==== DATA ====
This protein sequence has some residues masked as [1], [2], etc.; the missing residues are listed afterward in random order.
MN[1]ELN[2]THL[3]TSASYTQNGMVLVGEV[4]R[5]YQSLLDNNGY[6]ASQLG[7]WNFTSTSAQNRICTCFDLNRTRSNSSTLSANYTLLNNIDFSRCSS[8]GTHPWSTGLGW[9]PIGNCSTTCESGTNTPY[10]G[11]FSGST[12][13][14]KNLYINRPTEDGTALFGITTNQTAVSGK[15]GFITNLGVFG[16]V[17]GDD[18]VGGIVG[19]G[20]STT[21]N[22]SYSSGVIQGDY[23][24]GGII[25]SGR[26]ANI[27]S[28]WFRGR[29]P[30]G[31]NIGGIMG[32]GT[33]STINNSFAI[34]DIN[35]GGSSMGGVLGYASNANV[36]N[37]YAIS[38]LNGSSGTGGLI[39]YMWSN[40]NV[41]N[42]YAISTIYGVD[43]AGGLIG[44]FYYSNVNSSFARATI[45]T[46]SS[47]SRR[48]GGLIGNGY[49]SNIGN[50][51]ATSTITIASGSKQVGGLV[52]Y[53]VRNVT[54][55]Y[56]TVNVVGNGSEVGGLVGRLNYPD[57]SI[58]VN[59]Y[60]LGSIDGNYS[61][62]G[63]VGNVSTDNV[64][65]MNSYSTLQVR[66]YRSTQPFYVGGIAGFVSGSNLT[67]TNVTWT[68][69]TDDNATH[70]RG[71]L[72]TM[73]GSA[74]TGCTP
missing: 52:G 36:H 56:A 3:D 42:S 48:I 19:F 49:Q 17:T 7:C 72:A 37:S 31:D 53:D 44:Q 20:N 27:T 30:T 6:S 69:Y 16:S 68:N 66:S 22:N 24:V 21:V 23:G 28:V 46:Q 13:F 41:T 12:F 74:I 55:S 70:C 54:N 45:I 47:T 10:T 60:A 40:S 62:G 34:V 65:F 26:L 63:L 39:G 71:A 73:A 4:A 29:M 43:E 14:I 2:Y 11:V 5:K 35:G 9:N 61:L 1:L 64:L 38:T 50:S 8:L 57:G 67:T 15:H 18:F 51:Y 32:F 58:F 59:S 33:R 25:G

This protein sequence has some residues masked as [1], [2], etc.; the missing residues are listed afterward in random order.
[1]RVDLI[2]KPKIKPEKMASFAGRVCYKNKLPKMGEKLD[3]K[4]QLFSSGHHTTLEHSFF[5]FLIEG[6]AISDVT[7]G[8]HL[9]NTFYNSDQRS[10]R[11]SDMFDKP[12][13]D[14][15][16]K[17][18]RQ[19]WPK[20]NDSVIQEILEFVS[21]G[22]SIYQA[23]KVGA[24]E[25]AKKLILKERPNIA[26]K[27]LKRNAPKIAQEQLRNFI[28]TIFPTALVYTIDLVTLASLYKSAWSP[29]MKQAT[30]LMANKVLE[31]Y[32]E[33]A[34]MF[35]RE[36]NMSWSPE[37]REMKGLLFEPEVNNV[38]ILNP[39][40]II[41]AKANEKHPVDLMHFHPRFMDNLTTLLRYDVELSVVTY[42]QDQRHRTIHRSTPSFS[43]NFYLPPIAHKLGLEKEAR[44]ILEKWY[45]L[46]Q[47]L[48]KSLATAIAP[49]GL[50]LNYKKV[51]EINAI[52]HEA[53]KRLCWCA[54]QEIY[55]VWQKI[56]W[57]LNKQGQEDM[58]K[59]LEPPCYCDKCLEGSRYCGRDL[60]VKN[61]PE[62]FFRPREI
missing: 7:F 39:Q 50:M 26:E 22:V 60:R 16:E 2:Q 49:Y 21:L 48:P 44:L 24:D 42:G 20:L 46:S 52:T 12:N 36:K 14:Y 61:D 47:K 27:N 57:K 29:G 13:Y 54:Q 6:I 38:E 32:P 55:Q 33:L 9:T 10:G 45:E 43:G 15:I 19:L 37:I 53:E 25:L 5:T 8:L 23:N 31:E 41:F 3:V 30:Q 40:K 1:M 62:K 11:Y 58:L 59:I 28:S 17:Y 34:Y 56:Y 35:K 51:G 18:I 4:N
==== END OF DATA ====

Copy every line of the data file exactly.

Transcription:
This protein sequence has some residues masked as [1], [2], etc.; the missing residues are listed afterward in random order.
MN[1]ELN[2]THL[3]TSASYTQNGMVLVGEV[4]R[5]YQSLLDNNGY[6]ASQLG[7]WNFTSTSAQNRICTCFDLNRTRSNSSTLSANYTLLNNIDFSRCSS[8]GTHPWSTGLGW[9]PIGNCSTTCESGTNTPY[10]G[11]FSGST[12][13][14]KNLYINRPTEDGTALFGITTNQTAVSGK[15]GFITNLGVFG[16]V[17]GDD[18]VGGIVG[19]G[20]STT[21]N[22]SYSSGVIQGDY[23][24]GGII[25]SGR[26]ANI[27]S[28]WFRGR[29]P[30]G[31]NIGGIMG[32]GT[33]STINNSFAI[34]DIN[35]GGSSMGGVLGYASNANV[36]N[37]YAIS[38]LNGSSGTGGLI[39]YMWSN[40]NV[41]N[42]YAISTIYGVD[43]AGGLIG[44]FYYSNVNSSFARATI[45]T[46]SS[47]SRR[48]GGLIGNGY[49]SNIGN[50][51]ATSTITIASGSKQVGGLV[52]Y[53]VRNVT[54][55]Y[56]TVNVVGNGSEVGGLVGRLNYPD[57]SI[58]VN[59]Y[60]LGSIDGNYS[61][62]G[63]VGNVSTDNV[64][65]MNSYSTLQVR[66]YRSTQPFYVGGIAGFVSGSNLT[67]TNVTWT[68][69]TDDNATH[70]RG[71]L[72]TM[73]GSA[74]TGCTP
missing: 52:G 36:H 56:A 3:D 42:S 48:I 19:F 49:Q 17:T 7:C 72:A 37:S 31:D 53:D 44:Q 20:N 27:T 30:T 6:S 69:Y 16:S 68:N 66:S 22:N 24:V 21:V 23:G 28:V 46:Q 13:F 41:T 12:F 74:I 55:S 70:C 54:N 45:I 47:T 10:T 60:A 40:S 62:G 34:V 65:F 26:L 63:L 39:G 71:A 73:A 4:A 29:M 43:E 14:I 2:Y 11:V 5:K 35:G 9:N 61:L 1:L 64:L 38:T 50:S 8:L 57:G 67:T 15:H 18:F 51:Y 32:F 58:F 59:S 33:R 25:G

This protein sequence has some residues masked as [1], [2], etc.; the missing residues are listed afterward in random order.
[1]RVDLI[2]KPKIKPEKMASFAGRVCYKNKLPKMGEKLD[3]K[4]QLFSSGHHTTLEHSFF[5]FLIEG[6]AISDVT[7]G[8]HL[9]NTFYNSDQRS[10]R[11]SDMFDKP[12][13]D[14][15][16]K[17][18]RQ[19]WPK[20]NDSVIQEILEFVS[21]G[22]SIYQA[23]KVGA[24]E[25]AKKLILKERPNIA[26]K[27]LKRNAPKIAQEQLRNFI[28]TIFPTALVYTIDLVTLASLYKSAWSP[29]MKQAT[30]LMANKVLE[31]Y[32]E[33]A[34]MF[35]RE[36]NMSWSPE[37]REMKGLLFEPEVNNV[38]ILNP[39][40]II[41]AKANEKHPVDLMHFHPRFMDNLTTLLRYDVELSVVTY[42]QDQRHRTIHRSTPSFS[43]NFYLPPIAHKLGLEKEAR[44]ILEKWY[45]L[46]Q[47]L[48]KSLATAIAP[49]GL[50]LNYKKV[51]EINAI[52]HEA[53]KRLCWCA[54]QEIY[55]VWQKI[56]W[57]LNKQGQEDM[58]K[59]LEPPCYCDKCLEGSRYCGRDL[60]VKN[61]PE[62]FFRPREI
missing: 7:F 39:Q 50:M 26:E 22:V 60:R 16:E 2:Q 49:Y 21:L 48:P 44:L 24:D 42:G 20:L 46:S 52:T 12:N 36:K 14:Y 61:D 47:K 27:N 57:K 29:G 13:Y 54:Q 6:I 38:E 32:P 55:Q 33:L 9:T 10:G 45:E 43:G 15:I 19:L 37:I 53:E 25:L 5:T 8:L 23:N 31:E 41:F 3:V 30:Q 40:K 1:M 62:K 11:Y 58:L 59:I 28:S 17:Y 34:Y 56:Y 35:K 51:G 18:I 4:N